Impact investment is radically transforming the way companies and individuals make investments. In contrast to the traditional approach that focuses purely on the generation of financial returns, it seeks to create positive social and environmental outcomes in addition to returns on investment. This shift is crucial for addressing some of the world's most pressing challenges, such as climate change, poverty and inequality.
The adoption of impact investment has been gaining traction worldwide. The Middle East is no exception. There has been a notable shift towards embracing the concept in the region.
A good example is Saudi Arabia's Public Investment Fund (PIF), which has committed to investing billions in renewable energy projects to reduce the kingdom’s carbon footprint. Similarly, other sovereign wealth funds across the GCC are earmarking substantial portions of their portfolios for sustainable and impact investments, reflecting a broader shift towards more responsible and diversified economic strategies.
One of the financial institutions leading this charge is Barclays. With a presence in the region for more than 150 years, the London-based bank is using its long experience to spearhead the adoption of more holistic investment approaches.
Impact investing carries different meanings for different individuals, making its definition quite diverse, says Rasha Badawi, CEO of Barclays Private Bank UAE.
"At Barclays Private Bank, impact investment is not limited to ESG integration. We focus on creating client solutions and portfolios that directly contribute to the United Nations' Sustainable Development Goals," she says. "In fact, the bank's standard and discretionary portfolios naturally include ESG guidelines.
“We build upon these foundations to align with the UN's Sustainable Development Goals. This empowers our clients to raise their sustainability ambitions," she adds.
"When deciding on investments or constructing client portfolios, the bank prioritises companies, issuers and funds that actively support these goals. This is done by developing products and services with a positive impact on humanity and the world.
"For instance, if a company creates high-quality products but does so in an environmentally harmful way, we scrutinise such cases closely," explains Badawi.
Impact vs returns
While pursuing both financial returns and positive societal impact is an admirable goal, investors often grapple with the trade-off between the two.
Impact investments may involve directing capital towards initiatives that prioritise environmental or social benefits over immediate financial gains, which can lead to lower returns in the short term. Balancing these objectives requires astute decision-making and a willingness to adopt a longer-term perspective.
Banks are now witnessing a change in approach among investors who are focussing equally on positive societal change and competitive returns.
A case in point are Barclays Private Bank's sustainable portfolios, which are outperforming its more traditional cases.
Badawi explains that the bank has achieved this by making risk management its top priority. "Integrating ESG and sustainability factors reduces risks by aligning financial goals with positive social and environmental outcomes. This, in turn, means that over the long term, sustainable portfolios can outperform traditional portfolios," she says.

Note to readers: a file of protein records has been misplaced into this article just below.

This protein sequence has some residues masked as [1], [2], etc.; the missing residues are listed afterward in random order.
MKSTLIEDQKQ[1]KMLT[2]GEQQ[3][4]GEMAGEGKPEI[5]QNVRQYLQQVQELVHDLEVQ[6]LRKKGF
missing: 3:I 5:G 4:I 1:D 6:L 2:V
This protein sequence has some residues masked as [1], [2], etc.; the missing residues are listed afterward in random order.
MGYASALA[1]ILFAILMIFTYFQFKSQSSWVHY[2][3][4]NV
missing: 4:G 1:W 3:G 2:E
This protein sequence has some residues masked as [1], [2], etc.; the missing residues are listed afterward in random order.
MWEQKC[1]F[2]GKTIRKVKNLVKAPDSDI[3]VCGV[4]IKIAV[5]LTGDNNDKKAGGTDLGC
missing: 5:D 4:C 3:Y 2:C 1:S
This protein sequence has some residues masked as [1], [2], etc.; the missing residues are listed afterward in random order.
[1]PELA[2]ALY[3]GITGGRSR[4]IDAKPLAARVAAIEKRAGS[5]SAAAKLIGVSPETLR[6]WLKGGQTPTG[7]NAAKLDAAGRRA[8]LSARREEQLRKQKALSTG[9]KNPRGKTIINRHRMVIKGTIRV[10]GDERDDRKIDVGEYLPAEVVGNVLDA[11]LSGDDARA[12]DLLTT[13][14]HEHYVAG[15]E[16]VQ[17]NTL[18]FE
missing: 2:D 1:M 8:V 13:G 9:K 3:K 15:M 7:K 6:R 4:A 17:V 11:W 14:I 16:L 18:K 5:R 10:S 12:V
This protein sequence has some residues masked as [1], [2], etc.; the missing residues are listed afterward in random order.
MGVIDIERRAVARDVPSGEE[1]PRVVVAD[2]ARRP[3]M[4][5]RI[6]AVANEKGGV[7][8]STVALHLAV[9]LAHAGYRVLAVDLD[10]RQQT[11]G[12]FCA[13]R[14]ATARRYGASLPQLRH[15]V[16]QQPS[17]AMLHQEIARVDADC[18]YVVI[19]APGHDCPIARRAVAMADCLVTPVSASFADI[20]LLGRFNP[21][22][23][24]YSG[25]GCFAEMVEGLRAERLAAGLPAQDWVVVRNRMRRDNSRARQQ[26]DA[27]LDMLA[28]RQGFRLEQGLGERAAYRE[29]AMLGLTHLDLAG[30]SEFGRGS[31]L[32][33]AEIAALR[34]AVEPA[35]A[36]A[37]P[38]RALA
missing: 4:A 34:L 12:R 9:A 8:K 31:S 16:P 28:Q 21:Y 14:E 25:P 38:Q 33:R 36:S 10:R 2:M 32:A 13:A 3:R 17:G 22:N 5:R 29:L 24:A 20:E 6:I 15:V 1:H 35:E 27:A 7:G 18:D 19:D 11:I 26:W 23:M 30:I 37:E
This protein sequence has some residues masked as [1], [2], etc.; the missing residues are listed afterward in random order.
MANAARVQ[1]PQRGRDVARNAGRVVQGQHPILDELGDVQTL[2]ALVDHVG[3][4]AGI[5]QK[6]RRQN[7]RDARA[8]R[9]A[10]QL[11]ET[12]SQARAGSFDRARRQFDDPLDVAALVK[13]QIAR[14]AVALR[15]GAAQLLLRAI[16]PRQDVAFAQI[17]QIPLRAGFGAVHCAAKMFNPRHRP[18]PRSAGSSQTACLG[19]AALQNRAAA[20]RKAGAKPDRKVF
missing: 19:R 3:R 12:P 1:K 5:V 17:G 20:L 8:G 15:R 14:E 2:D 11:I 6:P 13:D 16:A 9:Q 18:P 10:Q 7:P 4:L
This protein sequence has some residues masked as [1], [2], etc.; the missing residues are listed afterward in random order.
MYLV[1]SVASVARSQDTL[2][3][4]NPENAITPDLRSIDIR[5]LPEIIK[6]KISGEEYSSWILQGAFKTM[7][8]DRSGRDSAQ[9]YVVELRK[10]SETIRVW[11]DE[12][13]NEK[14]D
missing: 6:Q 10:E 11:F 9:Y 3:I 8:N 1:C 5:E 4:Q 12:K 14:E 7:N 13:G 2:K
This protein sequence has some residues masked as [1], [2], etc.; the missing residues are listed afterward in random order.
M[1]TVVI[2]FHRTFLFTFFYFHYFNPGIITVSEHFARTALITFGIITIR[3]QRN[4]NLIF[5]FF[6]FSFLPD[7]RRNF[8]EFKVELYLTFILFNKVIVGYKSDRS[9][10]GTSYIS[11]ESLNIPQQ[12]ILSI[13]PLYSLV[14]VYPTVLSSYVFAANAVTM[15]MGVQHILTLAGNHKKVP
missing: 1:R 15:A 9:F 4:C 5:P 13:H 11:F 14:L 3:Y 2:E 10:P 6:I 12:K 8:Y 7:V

When investors prioritise projects and companies that actively contribute to sustainable development goals, they tend to support ventures with stronger long-term prospects. This approach not only mitigates reputational and operational risks but also fosters resilience in the face of evolving market dynamics.
The region is witnessing the emergence of a new generation of investors and financial institutions who are increasingly aware of the environmental and social implications of their investments. Even major energy companies that were traditionally focused solely on hydrocarbons are diversifying into renewable energy production.
This transition is not merely a response to global pressures but a strategic move to secure a sustainable future and foster a culture of responsible investing in the region.
Commenting on changing investor perspectives, Badawi adds, "The misconception that sustainable investments yield lower returns is becoming increasingly outdated. Investors in the Middle East, particularly in the GCC, have grasped this concept more comprehensively than others, recognising the dual benefits of financial gains and responsible investing practices."
The right push
Governments play a pivotal role in shaping economic and environmental policies that can help achieve economic diversification and long-term sustainability.
This is already happening in the Middle East, where governments are leading the charge to further the cause for impact and sustainable investing.
Examples include initiatives such as the UAE Green Agenda 2030, Oman Vision 2040 and Bahrain Economic Vision 2030 that focus on reducing environmental impacts and encouraging sustainable economic growth and clean energy investments.
"When governments prioritise and actively engage in sustainable and responsible initiatives, it provides a clear indication of the evolving landscape within our region," says Badawi.
"These government-led efforts not only underscore the region's dedication to responsible investing but also inspire private sector players to follow suit."
You might also like...
A MEED Subscription...
Subscribe or upgrade your current MEED.com package to support your strategic planning with the MENA region’s best source of business information. Proceed to our online shop below to find out more about the features in each package.